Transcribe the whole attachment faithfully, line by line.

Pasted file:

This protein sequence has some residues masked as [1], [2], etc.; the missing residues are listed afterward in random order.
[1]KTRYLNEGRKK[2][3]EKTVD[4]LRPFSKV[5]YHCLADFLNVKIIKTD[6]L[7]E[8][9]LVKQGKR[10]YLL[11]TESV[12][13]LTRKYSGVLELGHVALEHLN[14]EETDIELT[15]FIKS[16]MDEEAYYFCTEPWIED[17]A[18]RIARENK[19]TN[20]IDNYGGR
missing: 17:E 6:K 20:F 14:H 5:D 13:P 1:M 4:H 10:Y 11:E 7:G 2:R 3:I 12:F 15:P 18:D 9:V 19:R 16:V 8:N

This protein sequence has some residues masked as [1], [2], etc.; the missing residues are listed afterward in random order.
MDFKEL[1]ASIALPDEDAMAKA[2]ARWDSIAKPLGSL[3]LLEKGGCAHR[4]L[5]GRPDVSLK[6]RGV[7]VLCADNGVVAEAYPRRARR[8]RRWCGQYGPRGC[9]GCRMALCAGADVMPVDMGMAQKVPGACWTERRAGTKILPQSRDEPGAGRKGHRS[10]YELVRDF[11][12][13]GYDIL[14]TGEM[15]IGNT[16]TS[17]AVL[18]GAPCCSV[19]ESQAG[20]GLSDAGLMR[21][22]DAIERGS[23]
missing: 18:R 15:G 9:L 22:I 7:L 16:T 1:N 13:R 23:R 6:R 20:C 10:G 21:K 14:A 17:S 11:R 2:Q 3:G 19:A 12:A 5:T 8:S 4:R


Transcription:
This protein sequence has some residues masked as [1], [2], etc.; the missing residues are listed afterward in random order.
[1]KTRYLNEGRKK[2][3]EKTVD[4]LRPFSKV[5]YHCLADFLNVKIIKTD[6]L[7]E[8][9]LVKQGKR[10]YLL[11]TESV[12][13]LTRKYSGVLELGHVALEHLN[14]EETDIELT[15]FIKS[16]MDEEAYYFCTEPWIED[17]A[18]RIARENK[19]TN[20]IDNYGGR
missing: 17:E 6:K 20:F 14:H 5:D 13:P 1:M 4:H 10:Y 11:E 7:G 2:R 3:I 12:F 15:P 18:D 9:V 19:R 16:V 8:N

This protein sequence has some residues masked as [1], [2], etc.; the missing residues are listed afterward in random order.
MDFKEL[1]ASIALPDEDAMAKA[2]ARWDSIAKPLGSL[3]LLEKGGCAHR[4]L[5]GRPDVSLK[6]RGV[7]VLCADNGVVAEAYPRRARR[8]RRWCGQYGPRGC[9]GCRMALCAGADVMPVDMGMAQKVPGACWTERRAGTKILPQSRDEPGAGRKGHRS[10]YELVRDF[11][12][13]GYDIL[14]TGEM[15]IGNT[16]TS[17]AVL[18]GAPCCSV[19]ESQAG[20]GLSDAGLMR[21][22]DAIERGS[23]
missing: 18:R 15:G 9:L 22:I 7:L 16:T 1:N 13:R 23:R 6:R 20:C 10:G 21:K 14:A 17:S 11:R 2:Q 3:G 19:A 12:A 5:T 8:S 4:R